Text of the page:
From the Bridge Wing 8-28-2013

Bridge Wing

This Day in Coast Guard History:

1916 – An Act of Congress (39 Stat. L., 536, 538) provided that “light keepers and assistant light keepers of the Lighthouse Service shall be entitled to medical relief without charge at hospitals and other stations of the Public Health Service under the rules and regulations governing the seamen of the merchant marine.”

1919 – President Woodrow Wilson signed Executive Order 3160 which returned the Coast Guard to the administrative control of the Treasury Department from the Navy after World War I.

1963 – As soon as two U.S. Air Force KC-135 tanker aircraft became reported as overdue at their destination, Homestead Air Force Base, Florida, the U.S. Coast Guard Eastern Area Commander initiated an intensive air search.  It lasted through 2 September with as many as 25 U.S. Coast Guard, Air Force, and Navy planes participating.  None of the 11 occupants of the two KC-135’s were ever found, only wreckage, indicating that there had been a midair collision.

1995 – A request from the Commander in Chief of Naval Forces Europe led to the deployment of Coast Guard Cutter Dallas to the Mediterranean.  She departed Governors Island on 29 May 1995 and visited ports throughout the Mediterranean and Black Sea, including Istanbul and Samsun in Turkey; Durres, Albania; Varna, Bulgaria; Constanta, Romania; Koper, Slovenia; Taranto, Italy; and Bizerte, Tunisia.  The crew trained with naval and coast guard forces in each country. She deployed for a few days with the Sixth Fleet and served as a plane guard for USS Theodore Roosevelt.  The crew was also able to coordinate schedules with six NATO and non-NATO nations to conduct boardings.  She returned to the U.S. in August and arrived at Governors Island on 28 August. Semper nostra optima

Blogs

Artist’s sketchbook: Bringing ice to an ice breaker – Coast Guard Compass blog

Crewmembers aboard Coast Guard Cutter Healy are currently supporting scientific research in the dynamic waters of the north on their Arctic West Summer 2013 deployment. As watchstsanders and scientists alike collaborate to collect vital scientific data, they are joined by artist Bob Selby.

This week’s sketchbook takes you inside Healy’s nerve center and even lets you off the polar ice breaker to get core samples and to harvest the ice.

Recruit Journal Sierra188 Week: 03 – Coast Guard Boot Camp blog

This week felt like the most grueling week, because most of the recruits in the company have the ‘Cape May crud’. Most nights were spend doing a lot of incentive training at the hands of our Company Commanders because of our mistakes; although, our lead Company Commander, Petty Officer Luedecke tells else when it’s over each night that “tomorrow you have a clean slate SIERRA.”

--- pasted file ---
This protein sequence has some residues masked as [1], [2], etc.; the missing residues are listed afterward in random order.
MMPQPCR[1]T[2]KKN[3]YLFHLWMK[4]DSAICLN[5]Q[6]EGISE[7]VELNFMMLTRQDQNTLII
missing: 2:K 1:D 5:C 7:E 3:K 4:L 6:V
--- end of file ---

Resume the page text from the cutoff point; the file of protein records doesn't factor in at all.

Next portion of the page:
Coast Guard Cutter Healy: Mission Update Aug. 26, 2013 – Coast Guard Alaska blog

We check in with the crew of the Coast Guard Cutter Healy, a 420-foot Seattle-based polar icebreaker, as they continue their Arctic West Summer 2013 deployment.

Recruit Journal Quebec 188 Week: 05 – Coast Guard Boot Camp blog

IT WAS A ROUGH MORNING FOR QUEBEC COMPANY. WE WERE WOKEN TEN MINUTES EARLIER THAN USUAL, DID OUR MORNING INCENTIVE TRAINING SESSION, AND HAD MAYBE TEN MINUTES TO CHANGE INTO OUR UNIFORMS AND BOONDOCKERS (BOOTS), SECURE OUR HAIR (OR SHAVE), MAKE OUR RACKS, BRUSH OUR TEETH, AND LINE UP OUTSIDE. IT WAS INTENSE, BUT WE WERE EXTREMELY FOCUSED AND WE SURPRISINGLY GOT IT DONE AS A COMPANY. WHEN WE GOT TO THE GALLEY FOR MORNING CHOW, PETTY OFFICER RUFF LINED US UP AND ASKED EVERYONE TO ANSWER QUESTIONS. SINCE IT’S NOW WEEK 05, WE WERE ASKED A WHOLE LOT OF NEW QUESTIONS WE’VE NEVER BEEN ASKED. ABOUT HALF OF THE COMPANY HAD TO FILL OUT PERFORMANCE TRACKERS FOR NOT KNOWING REQUIRED KNOWLEDGE (BAD RECORDS FILED IN OUR TRAINING RECORDS). IT WASN’T A GREAT START, BUT IT WAS A GOOD SLAP IN THE FACE TO WAKE US UP TO HOW THIS WEEK WILL BE. WE’RE GETTING THE “FIREHOSE TREATMENT,” AS THEY CALL IT, TAKING IN INFORMATION AS IF DRINKING FROM A FIREHOSE.

 Elsewhere

NOAA confirms wreck is lost 19th century U.S. Coast Survey steamer – NOAA News

Admiral Robert J. Papp, commandant of the Coast Guard, said that Walker represented the transition from sail to steam for government vessels, “reflecting the enduring need of the United States to harness the power of new technology to promote its maritime interests.”

 

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